Laura Alexander, PhD
- Assistant Professor of Religious Studies / Goldstein Family Community Chair in Human Rights
- ASH 205A
Dr. Laura Alexander is an Assistant Professor of Religious Studies, with a specialty in Religion and Human Rights. In addition, she is the first recipient of the Goldstein Family Community Chair in Human Rights at the University of Nebraska Omaha. She received her Ph.D. in Religious Ethics from the University of Virginia and her M.Div. and B.A. degrees from the University of Chicago. Prior to earning her graduate degrees, she participated in two year-long service programs, teaching English in a small community in Thailand and working in refugee services in Minneapolis, MN.
In addition to religion and human rights, her areas of research and teaching include comparative religious ethics, religion and immigration, and religious thinking about just war and national sovereignty, especially in relation to the idea of Responsibility to Protect. She has given multiple presentations in these areas, participated in a working group on religion and refugee issues, and co-chaired the Interreligious Reflections on Immigration seminar at the American Academy of Religion annual meeting. She has also contributed a chapter to an edited volume, Strangers in this World: Multi-Religious Reflections on Immigration (Fortress Press, 2015), and is currently co-editing the follow-up volume, tentatively titled The Meaning of My Neighbor’s Faith: Interreligious Reflections on Immigration.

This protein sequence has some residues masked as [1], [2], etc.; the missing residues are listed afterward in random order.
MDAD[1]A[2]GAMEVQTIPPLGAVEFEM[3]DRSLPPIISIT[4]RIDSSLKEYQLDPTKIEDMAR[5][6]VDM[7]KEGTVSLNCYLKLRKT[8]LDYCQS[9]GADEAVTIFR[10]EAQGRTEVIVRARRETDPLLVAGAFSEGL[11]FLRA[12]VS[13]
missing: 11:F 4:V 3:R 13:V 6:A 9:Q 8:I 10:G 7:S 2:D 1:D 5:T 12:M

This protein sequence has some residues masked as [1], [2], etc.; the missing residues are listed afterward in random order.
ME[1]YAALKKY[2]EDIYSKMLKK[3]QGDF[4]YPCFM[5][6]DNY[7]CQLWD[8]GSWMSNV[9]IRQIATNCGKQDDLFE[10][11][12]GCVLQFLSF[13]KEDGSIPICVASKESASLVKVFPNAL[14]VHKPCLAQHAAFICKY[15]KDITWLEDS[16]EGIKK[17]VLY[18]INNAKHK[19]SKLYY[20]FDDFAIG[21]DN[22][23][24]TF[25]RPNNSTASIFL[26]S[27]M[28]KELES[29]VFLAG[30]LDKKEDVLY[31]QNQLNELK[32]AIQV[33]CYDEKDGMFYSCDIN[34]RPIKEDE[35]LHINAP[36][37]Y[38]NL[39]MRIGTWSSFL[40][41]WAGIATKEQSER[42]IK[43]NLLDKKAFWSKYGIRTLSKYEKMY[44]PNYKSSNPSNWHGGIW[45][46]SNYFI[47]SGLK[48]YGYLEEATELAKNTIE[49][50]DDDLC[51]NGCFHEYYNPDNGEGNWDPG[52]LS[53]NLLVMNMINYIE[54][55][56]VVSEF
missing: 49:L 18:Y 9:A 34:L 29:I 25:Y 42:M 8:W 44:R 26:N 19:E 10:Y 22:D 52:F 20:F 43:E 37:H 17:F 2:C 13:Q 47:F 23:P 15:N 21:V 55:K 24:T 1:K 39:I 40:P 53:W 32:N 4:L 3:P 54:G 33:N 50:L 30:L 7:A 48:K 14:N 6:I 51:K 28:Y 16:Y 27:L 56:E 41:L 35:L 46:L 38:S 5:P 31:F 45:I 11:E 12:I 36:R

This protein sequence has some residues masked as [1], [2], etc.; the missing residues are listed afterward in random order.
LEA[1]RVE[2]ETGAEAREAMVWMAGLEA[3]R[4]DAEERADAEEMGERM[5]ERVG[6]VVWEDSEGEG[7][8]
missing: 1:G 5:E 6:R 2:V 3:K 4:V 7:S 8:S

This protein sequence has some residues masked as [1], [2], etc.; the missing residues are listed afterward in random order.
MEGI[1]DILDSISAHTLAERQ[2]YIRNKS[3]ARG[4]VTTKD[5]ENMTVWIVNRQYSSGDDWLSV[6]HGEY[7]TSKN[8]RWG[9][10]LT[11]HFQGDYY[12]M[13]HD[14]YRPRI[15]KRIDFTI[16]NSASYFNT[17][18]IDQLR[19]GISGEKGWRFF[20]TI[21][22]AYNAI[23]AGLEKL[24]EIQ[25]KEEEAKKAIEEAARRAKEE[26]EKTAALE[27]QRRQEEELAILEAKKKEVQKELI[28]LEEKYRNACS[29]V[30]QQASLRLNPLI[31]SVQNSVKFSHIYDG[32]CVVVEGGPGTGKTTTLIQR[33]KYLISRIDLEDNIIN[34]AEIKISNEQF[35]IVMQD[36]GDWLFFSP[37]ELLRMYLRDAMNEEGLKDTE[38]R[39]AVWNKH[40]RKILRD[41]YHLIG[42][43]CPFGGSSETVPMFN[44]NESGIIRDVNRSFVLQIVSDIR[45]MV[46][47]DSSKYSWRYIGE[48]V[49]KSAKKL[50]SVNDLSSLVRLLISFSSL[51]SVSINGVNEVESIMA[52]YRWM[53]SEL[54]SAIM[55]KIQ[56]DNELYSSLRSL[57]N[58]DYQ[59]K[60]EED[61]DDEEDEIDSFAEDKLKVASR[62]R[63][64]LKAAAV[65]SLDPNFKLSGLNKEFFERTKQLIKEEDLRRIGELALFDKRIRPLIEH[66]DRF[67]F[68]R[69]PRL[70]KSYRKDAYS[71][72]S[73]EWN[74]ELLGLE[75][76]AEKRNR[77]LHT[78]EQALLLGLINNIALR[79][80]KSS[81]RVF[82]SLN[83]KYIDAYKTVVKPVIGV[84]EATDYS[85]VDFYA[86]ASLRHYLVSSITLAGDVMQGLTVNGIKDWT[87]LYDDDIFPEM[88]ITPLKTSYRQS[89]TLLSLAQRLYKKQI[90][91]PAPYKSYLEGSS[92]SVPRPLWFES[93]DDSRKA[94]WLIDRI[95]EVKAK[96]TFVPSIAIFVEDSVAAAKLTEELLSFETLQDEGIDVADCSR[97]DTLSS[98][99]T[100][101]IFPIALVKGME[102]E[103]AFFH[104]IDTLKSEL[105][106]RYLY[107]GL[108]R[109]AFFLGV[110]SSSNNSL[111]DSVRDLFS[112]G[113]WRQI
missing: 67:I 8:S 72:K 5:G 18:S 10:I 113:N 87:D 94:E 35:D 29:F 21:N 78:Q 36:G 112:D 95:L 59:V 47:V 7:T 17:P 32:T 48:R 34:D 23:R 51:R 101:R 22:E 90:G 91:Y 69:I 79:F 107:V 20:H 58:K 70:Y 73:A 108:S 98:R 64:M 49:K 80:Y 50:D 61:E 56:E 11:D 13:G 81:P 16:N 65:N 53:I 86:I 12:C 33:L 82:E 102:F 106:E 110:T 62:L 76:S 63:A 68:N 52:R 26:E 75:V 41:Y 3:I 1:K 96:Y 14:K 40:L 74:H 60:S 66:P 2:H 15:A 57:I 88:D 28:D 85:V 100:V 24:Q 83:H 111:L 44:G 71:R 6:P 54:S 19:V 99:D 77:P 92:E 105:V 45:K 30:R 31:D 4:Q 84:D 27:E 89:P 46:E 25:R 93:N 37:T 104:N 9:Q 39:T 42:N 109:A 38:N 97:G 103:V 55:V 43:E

In university teaching, Dr. Alexander offers a variety of courses, including “Religion and Human Rights” and “Introduction to Religious Ethics.” Some of her other areas of teaching expertise include the following: religion and migration; religion, just war, and peacebuilding; healthcare and human rights; and business ethics. She has a particular interest in student advising and student development, having previously worked as an academic and career advisor, and all of her courses include the goal of helping students gain – and articulate – the skills and knowledge that will help them begin fulfilling careers and act in their communities as engaged citizens.
In current research, Dr. Alexander is working on a conference presentation comparing Sikh and Christian ideas about hospitality in the context of the global refugee crisis, as well as an article under revision that addresses trends in religious ethical thinking about immigration in the United States. Her current book project seeks to compare Christian, Muslim, and Jewish thinking about just war and sovereign authority, in order to better understand and use religious ethical resources for confronting contemporary global issues of sovereignty, nationalism, violence, and peacemaking.In community service, Dr. Alexander works to bring together university and community members for education and advocacy in the area of religion and human rights. Her work will engage students, faculty, administrators, and staff at UNO, alongside religious communities, nonprofits, and education and outreach organizations in the Omaha area and beyond, with the goal of enhancing dialogue, building bridges, and promoting understanding of and support for the human rights of all people.